Retired police officer discovers 1,000-year-old Viking treasure including gold bracelet during metal detector hunt

A VIKING jewellery hoard likely to be worth several thousands pounds has been discovered in the Isle of Man

The stunning rare collection of 1,000-year-old gold and silver includes a gold arm ring and a massive silver brooch dating back to 950 AD.

Retired police officer, Kath Giles, unearthed the "internationally significant" hoard on farm land in the north of the island

The amateur dectectorist said she immediately knew she had found "something very special" and was "thrilled" at the discovery.

"I knew straight away that it was a significant and exciting find. I'm so thrilled to have found artefacts that are not only so important, but so beautiful," she said.

If items are legally classified as treasure, they belong to the crown and the finder is rewarded.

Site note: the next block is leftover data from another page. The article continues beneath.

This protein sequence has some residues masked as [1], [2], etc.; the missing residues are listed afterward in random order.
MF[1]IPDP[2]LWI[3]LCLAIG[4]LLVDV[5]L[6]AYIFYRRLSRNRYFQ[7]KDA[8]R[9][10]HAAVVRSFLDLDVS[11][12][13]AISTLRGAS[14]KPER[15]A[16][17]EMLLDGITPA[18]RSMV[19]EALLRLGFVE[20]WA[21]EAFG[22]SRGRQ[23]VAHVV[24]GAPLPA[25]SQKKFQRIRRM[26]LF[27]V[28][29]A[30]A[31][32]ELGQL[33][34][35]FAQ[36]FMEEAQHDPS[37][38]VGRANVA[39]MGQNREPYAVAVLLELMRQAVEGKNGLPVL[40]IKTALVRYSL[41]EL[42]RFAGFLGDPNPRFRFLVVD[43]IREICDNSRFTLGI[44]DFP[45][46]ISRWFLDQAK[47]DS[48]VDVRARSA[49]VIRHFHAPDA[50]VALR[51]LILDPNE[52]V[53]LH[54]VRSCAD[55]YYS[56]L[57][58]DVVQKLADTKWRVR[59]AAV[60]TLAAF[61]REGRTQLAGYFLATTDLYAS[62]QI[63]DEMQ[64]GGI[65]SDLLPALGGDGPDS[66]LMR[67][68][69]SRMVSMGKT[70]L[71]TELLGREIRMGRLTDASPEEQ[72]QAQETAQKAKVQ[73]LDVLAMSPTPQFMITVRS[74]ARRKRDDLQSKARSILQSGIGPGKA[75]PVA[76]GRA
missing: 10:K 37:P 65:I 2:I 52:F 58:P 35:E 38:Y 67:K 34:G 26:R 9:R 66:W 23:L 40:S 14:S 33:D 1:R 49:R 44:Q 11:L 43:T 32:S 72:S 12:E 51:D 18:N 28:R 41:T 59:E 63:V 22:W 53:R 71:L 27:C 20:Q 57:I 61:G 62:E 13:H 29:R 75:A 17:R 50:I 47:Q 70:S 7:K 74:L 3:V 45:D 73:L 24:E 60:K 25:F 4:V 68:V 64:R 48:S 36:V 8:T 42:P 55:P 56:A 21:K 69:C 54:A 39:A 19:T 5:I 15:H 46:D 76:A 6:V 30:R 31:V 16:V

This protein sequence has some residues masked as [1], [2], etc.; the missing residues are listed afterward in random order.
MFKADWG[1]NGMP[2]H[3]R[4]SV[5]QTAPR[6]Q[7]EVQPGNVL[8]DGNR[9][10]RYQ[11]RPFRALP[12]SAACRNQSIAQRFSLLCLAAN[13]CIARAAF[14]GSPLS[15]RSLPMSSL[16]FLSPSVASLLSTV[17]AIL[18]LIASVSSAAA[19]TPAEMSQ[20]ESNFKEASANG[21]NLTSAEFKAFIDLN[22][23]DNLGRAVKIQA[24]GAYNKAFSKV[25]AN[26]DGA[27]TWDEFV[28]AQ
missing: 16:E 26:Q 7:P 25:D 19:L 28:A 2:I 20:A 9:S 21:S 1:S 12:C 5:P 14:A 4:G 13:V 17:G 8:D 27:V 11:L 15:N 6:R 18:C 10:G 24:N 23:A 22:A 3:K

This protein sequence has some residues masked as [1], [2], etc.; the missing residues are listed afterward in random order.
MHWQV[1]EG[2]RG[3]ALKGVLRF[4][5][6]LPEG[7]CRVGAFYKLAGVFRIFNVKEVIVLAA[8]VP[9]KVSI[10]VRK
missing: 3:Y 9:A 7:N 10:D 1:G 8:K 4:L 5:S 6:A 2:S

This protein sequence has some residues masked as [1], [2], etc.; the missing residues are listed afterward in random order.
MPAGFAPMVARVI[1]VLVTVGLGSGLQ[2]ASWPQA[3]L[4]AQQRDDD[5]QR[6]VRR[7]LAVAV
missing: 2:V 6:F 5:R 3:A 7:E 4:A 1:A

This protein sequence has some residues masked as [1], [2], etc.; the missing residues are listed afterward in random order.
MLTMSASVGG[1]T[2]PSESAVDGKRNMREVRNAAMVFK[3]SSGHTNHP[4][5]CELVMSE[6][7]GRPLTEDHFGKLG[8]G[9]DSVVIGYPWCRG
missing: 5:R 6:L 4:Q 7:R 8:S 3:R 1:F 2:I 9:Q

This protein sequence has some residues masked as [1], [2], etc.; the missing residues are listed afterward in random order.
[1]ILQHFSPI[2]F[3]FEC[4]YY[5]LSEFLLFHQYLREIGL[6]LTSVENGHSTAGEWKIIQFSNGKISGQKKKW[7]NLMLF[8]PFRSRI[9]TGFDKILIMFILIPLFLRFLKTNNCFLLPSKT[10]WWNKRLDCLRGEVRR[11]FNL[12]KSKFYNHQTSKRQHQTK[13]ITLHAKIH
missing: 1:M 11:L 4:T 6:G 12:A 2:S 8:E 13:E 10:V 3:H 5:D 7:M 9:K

Manx National Heritage's curator of archaeology Allison Fox said the arm ring in particular was a "rare find", as silver was a far more common commodity for trading during the Viking era.

She explained: "The arm ring, brooch and cut armband are all high-status personal ornaments and represent a large amount of accumulated wealth.

"Finding just one of these items would be of significance. The fact that all were found together suggests that whoever buried them was extremely wealthy and probably felt immediately and acutely threatened."

The exact is worth of the hoard has not yet been determined, but similar items of Viking jewellery have been valued at £1,500 each.

The discovery was unearth in December, but only now revealed and declared declared treasure in an inquest at Douglas Courthouse.

Discoveries of archaeological interest on the island must be reported to Manx National Heritage within two weeks.

A larger hoard of Viking treasure found in Lancashire in 2011 was valued at £110,000.


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